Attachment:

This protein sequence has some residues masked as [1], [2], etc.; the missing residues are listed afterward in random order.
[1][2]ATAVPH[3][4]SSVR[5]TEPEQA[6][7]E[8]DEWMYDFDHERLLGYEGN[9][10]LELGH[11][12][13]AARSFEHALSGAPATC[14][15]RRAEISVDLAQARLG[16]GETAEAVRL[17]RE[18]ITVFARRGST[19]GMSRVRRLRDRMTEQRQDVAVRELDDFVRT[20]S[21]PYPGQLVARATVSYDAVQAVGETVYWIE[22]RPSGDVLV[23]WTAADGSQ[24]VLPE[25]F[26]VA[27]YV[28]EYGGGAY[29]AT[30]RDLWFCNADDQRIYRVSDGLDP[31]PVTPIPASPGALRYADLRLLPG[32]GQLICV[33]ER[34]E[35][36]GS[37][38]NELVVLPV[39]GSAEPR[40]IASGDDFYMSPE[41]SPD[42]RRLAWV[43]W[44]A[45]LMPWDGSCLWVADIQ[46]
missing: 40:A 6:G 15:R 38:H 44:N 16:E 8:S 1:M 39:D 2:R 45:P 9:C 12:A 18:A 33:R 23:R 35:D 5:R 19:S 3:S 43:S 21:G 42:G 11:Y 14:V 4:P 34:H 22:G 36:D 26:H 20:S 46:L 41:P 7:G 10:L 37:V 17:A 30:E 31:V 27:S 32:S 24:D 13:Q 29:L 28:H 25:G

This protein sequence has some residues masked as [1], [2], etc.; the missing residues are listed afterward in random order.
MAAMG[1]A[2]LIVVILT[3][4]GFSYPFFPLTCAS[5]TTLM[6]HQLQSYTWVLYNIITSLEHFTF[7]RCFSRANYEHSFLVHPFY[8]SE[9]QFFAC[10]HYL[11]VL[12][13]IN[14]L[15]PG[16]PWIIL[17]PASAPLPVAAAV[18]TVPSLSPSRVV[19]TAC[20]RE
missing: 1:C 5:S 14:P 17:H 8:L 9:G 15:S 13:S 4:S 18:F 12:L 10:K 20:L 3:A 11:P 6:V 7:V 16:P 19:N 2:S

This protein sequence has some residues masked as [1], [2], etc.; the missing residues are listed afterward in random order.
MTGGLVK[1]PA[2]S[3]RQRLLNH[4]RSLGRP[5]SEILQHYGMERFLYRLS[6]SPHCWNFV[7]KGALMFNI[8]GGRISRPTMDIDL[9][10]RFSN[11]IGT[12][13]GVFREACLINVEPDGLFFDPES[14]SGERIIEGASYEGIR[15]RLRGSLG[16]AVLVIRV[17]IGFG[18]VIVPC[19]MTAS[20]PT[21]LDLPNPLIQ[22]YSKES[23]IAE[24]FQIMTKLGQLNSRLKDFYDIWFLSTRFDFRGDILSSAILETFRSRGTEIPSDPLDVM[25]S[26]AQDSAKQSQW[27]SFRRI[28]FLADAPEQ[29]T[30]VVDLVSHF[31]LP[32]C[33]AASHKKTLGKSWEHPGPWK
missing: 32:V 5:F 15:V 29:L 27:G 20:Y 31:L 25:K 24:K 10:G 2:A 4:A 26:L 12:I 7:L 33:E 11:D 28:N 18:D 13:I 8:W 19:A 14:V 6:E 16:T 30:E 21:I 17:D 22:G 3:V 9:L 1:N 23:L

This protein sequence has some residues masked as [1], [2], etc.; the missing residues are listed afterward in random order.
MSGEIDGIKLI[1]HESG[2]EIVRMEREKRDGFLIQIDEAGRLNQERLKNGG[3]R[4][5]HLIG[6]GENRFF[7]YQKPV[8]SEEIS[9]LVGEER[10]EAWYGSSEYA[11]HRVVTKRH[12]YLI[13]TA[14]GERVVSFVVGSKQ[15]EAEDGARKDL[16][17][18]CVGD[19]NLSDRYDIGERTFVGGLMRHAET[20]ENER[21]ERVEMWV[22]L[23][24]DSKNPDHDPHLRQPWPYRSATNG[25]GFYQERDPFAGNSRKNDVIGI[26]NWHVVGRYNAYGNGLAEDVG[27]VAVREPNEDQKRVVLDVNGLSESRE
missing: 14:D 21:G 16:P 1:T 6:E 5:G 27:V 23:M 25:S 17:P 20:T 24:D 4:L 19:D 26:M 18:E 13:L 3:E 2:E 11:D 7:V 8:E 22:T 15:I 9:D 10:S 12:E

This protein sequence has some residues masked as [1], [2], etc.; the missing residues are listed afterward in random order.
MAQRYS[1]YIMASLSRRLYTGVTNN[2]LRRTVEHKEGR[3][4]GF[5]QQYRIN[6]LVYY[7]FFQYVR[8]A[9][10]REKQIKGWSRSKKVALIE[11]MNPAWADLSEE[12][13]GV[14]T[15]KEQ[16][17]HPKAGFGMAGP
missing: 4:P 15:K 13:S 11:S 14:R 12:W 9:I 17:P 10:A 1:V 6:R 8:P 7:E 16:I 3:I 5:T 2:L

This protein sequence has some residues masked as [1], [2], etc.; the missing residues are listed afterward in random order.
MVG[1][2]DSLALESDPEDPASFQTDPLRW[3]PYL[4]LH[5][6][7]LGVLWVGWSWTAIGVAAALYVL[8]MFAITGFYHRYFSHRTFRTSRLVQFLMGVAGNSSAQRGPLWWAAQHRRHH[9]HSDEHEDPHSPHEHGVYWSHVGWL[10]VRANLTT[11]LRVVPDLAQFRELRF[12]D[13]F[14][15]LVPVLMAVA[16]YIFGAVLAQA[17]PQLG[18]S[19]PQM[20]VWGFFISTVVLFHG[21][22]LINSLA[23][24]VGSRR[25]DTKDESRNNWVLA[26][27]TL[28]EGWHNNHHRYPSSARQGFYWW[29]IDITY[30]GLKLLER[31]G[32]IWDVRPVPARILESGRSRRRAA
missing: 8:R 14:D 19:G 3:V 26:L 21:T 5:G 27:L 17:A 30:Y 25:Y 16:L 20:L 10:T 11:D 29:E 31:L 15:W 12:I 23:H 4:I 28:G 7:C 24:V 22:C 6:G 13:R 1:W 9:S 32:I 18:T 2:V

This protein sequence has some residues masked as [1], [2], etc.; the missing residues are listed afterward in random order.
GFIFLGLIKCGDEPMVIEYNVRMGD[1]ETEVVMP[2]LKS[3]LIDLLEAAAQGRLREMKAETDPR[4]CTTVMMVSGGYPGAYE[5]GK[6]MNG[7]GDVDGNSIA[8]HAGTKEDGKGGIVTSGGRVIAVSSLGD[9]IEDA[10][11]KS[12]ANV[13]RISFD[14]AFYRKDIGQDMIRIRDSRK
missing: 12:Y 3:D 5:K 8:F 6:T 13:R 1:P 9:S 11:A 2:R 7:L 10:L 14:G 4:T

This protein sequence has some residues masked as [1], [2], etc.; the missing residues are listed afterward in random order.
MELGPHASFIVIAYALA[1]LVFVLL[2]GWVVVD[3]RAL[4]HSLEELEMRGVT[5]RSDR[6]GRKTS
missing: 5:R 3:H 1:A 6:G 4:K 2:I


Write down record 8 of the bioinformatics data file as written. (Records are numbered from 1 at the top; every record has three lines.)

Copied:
This protein sequence has some residues masked as [1], [2], etc.; the missing residues are listed afterward in random order.
MELGPHASFIVIAYALA[1]LVFVLL[2]GWVVVD[3]RAL[4]HSLEELEMRGVT[5]RSDR[6]GRKTS
missing: 5:R 3:H 1:A 6:G 4:K 2:I